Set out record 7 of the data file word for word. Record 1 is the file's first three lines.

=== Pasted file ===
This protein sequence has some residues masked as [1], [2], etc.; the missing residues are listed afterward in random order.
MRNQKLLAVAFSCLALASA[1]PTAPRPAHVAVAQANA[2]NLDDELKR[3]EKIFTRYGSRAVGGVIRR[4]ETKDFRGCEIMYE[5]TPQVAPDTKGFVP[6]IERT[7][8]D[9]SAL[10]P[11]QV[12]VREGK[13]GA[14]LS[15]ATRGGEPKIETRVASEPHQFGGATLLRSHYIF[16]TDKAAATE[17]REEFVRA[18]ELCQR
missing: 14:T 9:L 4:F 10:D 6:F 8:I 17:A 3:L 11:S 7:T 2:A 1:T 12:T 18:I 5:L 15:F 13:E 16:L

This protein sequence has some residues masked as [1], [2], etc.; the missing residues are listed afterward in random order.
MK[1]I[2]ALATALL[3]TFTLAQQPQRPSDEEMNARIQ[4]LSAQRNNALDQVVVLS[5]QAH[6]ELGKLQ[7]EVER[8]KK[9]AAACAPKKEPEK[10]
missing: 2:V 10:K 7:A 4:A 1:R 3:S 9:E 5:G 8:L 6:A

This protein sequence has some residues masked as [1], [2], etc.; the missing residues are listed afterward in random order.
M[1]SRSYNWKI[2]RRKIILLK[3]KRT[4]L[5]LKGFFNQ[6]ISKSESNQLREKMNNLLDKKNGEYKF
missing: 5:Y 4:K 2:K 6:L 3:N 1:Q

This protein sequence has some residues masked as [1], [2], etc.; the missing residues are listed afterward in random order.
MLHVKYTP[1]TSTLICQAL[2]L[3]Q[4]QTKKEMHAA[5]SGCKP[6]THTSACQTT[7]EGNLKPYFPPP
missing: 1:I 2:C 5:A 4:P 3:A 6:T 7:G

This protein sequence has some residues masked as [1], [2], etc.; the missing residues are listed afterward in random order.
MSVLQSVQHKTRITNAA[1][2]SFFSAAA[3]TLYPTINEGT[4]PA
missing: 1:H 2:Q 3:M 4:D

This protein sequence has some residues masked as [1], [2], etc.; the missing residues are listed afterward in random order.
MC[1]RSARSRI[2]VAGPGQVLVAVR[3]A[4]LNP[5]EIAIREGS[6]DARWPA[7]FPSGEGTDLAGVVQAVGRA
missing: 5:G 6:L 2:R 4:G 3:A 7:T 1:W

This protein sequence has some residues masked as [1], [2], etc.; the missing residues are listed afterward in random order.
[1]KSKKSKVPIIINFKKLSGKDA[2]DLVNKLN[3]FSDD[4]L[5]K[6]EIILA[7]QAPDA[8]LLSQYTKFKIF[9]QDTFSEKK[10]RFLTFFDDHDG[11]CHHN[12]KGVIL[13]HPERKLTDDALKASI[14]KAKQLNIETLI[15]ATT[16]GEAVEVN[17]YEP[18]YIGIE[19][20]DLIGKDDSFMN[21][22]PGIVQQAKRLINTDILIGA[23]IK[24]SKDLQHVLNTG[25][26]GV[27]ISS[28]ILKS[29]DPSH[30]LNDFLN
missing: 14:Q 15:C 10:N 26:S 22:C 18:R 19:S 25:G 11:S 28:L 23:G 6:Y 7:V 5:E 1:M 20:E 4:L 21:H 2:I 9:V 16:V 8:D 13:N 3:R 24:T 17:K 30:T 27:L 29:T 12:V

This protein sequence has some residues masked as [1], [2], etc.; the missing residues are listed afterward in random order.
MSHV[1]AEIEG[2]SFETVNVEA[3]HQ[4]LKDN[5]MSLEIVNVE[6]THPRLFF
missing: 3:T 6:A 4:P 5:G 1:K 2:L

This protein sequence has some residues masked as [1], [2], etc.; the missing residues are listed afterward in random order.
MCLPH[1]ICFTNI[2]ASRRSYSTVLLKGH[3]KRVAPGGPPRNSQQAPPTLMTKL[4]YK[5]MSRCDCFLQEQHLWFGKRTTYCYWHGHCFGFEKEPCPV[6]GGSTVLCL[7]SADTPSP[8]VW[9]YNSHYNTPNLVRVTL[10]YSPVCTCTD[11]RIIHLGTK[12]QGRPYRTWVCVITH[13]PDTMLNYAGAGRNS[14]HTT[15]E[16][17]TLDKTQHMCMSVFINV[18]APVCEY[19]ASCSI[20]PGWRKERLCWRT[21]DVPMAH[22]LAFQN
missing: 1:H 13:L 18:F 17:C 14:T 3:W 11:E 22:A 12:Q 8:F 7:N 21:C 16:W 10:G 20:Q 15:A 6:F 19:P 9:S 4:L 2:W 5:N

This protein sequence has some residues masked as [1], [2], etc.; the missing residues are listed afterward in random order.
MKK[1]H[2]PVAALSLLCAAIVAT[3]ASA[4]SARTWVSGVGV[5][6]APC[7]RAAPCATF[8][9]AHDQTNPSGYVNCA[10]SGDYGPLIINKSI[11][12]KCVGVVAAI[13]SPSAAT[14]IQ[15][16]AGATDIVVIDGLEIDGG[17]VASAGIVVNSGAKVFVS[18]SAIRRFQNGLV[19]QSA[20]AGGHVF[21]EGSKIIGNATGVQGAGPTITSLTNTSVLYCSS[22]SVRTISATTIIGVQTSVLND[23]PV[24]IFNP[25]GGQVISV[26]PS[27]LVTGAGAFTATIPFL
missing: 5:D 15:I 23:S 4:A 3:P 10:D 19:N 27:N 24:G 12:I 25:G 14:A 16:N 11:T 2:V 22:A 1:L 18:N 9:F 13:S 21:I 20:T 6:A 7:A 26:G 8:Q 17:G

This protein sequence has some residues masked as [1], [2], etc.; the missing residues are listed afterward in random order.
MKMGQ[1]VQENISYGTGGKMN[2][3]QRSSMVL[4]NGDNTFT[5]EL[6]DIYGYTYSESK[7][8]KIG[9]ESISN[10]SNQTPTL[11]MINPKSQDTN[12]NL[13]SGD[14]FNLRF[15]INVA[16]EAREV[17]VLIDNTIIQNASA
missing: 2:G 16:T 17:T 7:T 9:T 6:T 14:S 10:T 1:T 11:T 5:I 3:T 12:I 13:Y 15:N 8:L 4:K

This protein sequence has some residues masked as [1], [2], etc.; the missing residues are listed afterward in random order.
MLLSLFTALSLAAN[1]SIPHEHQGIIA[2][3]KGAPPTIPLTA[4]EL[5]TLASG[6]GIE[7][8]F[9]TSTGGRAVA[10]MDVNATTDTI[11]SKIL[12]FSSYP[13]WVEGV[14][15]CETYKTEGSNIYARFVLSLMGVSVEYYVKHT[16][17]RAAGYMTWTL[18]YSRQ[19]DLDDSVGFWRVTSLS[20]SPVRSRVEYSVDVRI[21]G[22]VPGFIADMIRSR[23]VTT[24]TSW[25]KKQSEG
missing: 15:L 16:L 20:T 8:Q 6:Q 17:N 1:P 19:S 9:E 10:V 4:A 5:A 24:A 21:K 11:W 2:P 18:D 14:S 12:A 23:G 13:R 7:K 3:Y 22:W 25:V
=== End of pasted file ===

This protein sequence has some residues masked as [1], [2], etc.; the missing residues are listed afterward in random order.
[1]KSKKSKVPIIINFKKLSGKDA[2]DLVNKLN[3]FSDD[4]L[5]K[6]EIILA[7]QAPDA[8]LLSQYTKFKIF[9]QDTFSEKK[10]RFLTFFDDHDG[11]CHHN[12]KGVIL[13]HPERKLTDDALKASI[14]KAKQLNIETLI[15]ATT[16]GEAVEVN[17]YEP[18]YIGIE[19][20]DLIGKDDSFMN[21][22]PGIVQQAKRLINTDILIGA[23]IK[24]SKDLQHVLNTG[25][26]GV[27]ISS[28]ILKS[29]DPSH[30]LNDFLN
missing: 14:Q 15:C 10:N 26:S 22:C 18:R 19:S 25:G 11:S 28:L 23:G 6:Y 7:V 5:E 1:M 20:E 4:L 21:H 2:I 9:V 16:V 8:D 13:N 3:R 24:T 17:K 30:T 27:L 29:T 12:V